A month ago, residents of the Catalan village Dosrius were facing off against police in their struggle to break away from Spain.
Now independence has been declared -- but nothing, they feel, has been gained. Indeed, they have probably lost what they had.
Spain's central government has taken control of the region for the first time since the end of dictatorship in the 1970s. Catalonia's separatist leader, facing likely prosecution, has fled to Belgium.
"I feel impotent," says farmer Oscar Jansana, 43, who flies a Catalan independence flag -- red and yellow stripes with a white star -- outside his house in this small valley town north of Barcelona.
He and other separatists want the rich region to have control over its finances. They feel dismayed that in just a few days their independence effort has apparently all but collapsed.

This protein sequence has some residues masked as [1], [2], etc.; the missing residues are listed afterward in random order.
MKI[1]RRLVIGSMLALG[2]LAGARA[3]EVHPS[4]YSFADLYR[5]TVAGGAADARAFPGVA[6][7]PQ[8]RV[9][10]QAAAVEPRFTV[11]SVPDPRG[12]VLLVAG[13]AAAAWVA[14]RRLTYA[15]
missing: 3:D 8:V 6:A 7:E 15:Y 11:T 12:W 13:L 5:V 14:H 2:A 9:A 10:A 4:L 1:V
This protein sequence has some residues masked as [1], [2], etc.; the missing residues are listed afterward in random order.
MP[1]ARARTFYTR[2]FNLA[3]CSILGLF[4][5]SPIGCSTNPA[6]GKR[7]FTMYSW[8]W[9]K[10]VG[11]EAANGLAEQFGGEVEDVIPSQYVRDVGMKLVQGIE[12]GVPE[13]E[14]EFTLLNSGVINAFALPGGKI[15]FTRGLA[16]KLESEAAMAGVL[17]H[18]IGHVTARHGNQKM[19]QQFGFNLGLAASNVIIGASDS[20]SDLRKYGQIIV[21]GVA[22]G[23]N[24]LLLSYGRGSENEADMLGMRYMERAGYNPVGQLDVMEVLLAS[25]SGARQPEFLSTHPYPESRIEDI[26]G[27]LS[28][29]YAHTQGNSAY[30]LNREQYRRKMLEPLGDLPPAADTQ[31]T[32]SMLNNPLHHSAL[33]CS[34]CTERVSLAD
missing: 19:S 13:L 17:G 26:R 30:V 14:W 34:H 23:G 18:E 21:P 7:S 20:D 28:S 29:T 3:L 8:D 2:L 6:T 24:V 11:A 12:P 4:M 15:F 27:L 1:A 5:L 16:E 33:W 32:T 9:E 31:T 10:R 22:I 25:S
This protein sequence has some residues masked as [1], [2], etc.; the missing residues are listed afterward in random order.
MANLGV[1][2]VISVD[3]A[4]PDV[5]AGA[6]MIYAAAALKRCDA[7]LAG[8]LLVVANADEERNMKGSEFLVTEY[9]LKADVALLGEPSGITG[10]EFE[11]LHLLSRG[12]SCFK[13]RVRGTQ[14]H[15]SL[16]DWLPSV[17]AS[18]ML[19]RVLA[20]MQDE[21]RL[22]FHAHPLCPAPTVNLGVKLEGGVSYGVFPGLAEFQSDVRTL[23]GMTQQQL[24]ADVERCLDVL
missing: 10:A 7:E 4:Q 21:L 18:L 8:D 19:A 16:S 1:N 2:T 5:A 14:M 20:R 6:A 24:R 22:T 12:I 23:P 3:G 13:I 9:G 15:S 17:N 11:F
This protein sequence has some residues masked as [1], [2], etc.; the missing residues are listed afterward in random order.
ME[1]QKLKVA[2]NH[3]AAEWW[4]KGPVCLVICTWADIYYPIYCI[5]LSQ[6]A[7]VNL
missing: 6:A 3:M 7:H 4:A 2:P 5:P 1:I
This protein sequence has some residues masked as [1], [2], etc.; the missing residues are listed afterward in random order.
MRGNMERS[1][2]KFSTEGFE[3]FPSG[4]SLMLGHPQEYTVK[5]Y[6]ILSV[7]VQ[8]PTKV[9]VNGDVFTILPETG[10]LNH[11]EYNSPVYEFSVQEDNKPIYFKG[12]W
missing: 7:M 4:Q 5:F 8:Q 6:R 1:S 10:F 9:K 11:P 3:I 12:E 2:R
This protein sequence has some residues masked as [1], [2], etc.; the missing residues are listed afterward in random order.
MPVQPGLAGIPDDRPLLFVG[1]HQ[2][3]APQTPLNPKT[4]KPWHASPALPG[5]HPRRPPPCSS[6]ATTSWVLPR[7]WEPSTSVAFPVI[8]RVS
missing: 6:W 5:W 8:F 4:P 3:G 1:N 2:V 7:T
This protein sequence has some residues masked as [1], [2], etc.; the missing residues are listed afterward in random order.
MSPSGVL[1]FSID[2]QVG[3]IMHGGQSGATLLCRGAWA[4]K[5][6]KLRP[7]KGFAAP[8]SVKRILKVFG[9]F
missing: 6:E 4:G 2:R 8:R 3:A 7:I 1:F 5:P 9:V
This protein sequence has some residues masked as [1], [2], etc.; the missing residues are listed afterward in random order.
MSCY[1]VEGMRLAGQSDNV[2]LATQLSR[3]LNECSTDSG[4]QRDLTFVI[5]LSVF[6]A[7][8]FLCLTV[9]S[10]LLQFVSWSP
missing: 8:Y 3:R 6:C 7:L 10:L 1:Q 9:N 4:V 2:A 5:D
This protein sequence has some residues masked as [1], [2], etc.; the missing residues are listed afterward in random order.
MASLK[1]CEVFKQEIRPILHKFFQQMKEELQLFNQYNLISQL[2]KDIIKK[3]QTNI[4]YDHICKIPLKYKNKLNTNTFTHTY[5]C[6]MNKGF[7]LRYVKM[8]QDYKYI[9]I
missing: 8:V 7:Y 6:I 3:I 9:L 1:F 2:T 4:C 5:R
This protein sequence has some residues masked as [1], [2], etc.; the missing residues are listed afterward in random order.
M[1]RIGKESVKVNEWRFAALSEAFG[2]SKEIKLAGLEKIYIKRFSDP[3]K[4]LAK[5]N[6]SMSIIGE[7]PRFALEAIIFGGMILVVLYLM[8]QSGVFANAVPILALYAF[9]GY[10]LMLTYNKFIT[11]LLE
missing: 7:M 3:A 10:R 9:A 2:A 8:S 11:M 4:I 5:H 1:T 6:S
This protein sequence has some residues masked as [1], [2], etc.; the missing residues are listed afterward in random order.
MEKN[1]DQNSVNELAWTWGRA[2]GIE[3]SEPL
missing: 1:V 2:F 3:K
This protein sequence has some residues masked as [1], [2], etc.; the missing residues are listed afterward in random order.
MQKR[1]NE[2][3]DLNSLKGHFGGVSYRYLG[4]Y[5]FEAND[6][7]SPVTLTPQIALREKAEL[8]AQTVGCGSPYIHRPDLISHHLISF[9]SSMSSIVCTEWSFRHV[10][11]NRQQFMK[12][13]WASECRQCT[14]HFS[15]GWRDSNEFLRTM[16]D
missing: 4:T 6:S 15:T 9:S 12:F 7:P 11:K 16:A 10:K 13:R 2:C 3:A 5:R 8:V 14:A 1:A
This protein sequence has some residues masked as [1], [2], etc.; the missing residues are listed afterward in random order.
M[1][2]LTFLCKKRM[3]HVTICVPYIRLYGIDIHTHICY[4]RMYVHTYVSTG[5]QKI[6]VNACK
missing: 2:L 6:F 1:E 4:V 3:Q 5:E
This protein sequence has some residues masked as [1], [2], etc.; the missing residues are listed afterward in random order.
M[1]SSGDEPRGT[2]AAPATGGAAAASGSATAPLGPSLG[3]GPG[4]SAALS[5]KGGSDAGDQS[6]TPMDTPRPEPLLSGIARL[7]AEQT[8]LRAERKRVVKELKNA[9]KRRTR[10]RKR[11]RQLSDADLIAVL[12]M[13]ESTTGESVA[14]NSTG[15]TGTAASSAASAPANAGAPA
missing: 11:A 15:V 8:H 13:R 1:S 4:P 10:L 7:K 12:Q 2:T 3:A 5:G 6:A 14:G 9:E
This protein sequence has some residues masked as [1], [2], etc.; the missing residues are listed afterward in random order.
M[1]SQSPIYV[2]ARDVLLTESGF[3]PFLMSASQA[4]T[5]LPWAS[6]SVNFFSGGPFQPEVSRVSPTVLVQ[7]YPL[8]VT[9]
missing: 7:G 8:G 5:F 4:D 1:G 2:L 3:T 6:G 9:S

"We have worked hard. We have collaborated as much as we could," said Jansana. "And in the end we have ended up worse off than we were before."
Catalan demands for independence date back centuries but have surged in recent years.
Street rallies for independence have grown since 2010, when the Spanish courts repealed a key statute on the region's autonomy.
Demands for more control over tax revenues swelled during recent years of economic crisis.
"We have been fighting for this for a long time. We have demonstrated, protested and voted many times," said Cristina Carbo, walking her dog near Dosrius's gothic church.
"It seemed as though we had it within reach. But we were not strong enough when faced with a state that holds all the power."
Separatists in 2015 launched a roadmap to form a functioning Catalan state.
But after two years and the past month of bitter tension with Madrid, Catalonia is back under central government control.
For Benet Salellas, spokesman for the far-left separatist party CUP, "the Catalan government was not prepared for a scenario where they would have to do this unilaterally."
The separatists are facing "a reality check," one senior pro-independence association leader told AFP.
"The government of the (Catalan) republic does not have the capacity to take control," said the leader, who asked not to be named.
"We have to examine where we went wrong and explain to people that this will not be easy," he said.
"And that it will be long -- very long."
Source: News Agencies, Edited by website team